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As seen on http://en.cppreference.com/w/cpp/memory/pointer_traits and related sites (also the boost implementation by boost intrusive), pointer_traits is not specialized for T*const. Why is that?

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I would say because it applies to the variable you store the pointer in, not the logical pointer entity itself. It doesn't really matter for the properties/traits of a pointer how you store it. –  PlasmaHH Mar 13 '13 at 12:42
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1 Answer

Although this does not qualify as a strong motivation against specifying that a specialization of pointer_traits<> for T* const should exist, I guess an explanation why it was not included could be that pointer_traits<> is mostly meant to be used in a context where template argument deduction (and in particular type deduction) occurs.

Since type deduction disregards top-level cv-qualifications, a specialization for T* const or T* volatile or T* const volatile was probably deemed unnecessary:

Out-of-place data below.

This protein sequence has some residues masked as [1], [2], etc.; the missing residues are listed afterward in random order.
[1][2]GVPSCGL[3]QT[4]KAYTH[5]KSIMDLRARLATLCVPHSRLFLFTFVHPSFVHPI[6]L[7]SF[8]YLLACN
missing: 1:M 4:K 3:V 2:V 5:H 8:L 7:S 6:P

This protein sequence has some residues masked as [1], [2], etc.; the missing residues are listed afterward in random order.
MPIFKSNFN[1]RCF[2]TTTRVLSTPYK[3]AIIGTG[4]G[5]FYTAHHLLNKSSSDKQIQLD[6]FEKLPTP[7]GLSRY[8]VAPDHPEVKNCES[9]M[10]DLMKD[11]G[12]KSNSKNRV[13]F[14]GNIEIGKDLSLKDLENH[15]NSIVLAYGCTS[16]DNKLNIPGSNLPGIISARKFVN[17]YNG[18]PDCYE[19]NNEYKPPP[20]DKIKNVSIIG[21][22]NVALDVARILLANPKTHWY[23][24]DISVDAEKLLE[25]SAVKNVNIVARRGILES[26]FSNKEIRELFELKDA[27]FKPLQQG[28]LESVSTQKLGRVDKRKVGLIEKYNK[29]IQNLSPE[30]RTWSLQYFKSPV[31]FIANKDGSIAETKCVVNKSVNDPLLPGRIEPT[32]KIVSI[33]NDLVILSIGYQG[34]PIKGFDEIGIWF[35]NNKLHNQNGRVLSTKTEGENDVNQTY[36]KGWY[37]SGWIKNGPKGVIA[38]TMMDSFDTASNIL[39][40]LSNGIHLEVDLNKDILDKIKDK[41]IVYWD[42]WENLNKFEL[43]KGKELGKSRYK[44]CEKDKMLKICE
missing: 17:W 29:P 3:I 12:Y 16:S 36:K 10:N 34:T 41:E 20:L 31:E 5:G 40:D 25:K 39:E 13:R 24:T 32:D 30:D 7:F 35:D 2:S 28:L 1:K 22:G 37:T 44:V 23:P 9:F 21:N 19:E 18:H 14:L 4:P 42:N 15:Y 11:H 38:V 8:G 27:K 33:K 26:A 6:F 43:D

#include <type_traits>

template<typename T>
void foo(T)
{
    static_assert(std::is_same<T, int*>::value, "Error"); // Does not fire!
//                                ^^^^
}

int main()
{
    int x = 0;
    int* const p = &x;
    foo(p);
}

Of course this does not mean that having a specialization for T* cv would harm in this scenario, I just meant to provide a possible explanation of why those specializations are missing.

Similarly, no specialization of iterator_traits<> is provided for T* cv.

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I have a function template of type foo(T&), and it fires :( –  Johannes Schaub - litb Mar 13 '13 at 14:27
    
@Johannes: Yes, that's a situation where top-level cv qualifiers are not ignored. Just to clarify, I only tried to give a possible explanation of why the specialization is not there; I'm not advocating that it shouldn't be there (in fact, implementations seem to provide it for shared_ptr<>). –  Andy Prowl Mar 13 '13 at 15:01
    
In foo(T&) a qualifier on T isn't top-level, the & is the top-level, and any cv-qualifier is "one level down" –  Jonathan Wakely Mar 13 '13 at 16:17
    
@JonathanWakely in foo(T&), the T is int *const (has a toplevel const), which is what I wanted to point out. The const there is not dropped like it is for foo(T). Note that in foo(T&), T has no &. It is the parameter type only that has it. –  Johannes Schaub - litb Mar 13 '13 at 16:25
    
I was responding to Andy's comment: "Yes, that's a situation where top-level cv qualifiers are not ignored." That is wrong, there is no top-level cv-qual in foo(int* const&) so it's inaccurate to say it's not ignored. –  Jonathan Wakely Mar 13 '13 at 16:27
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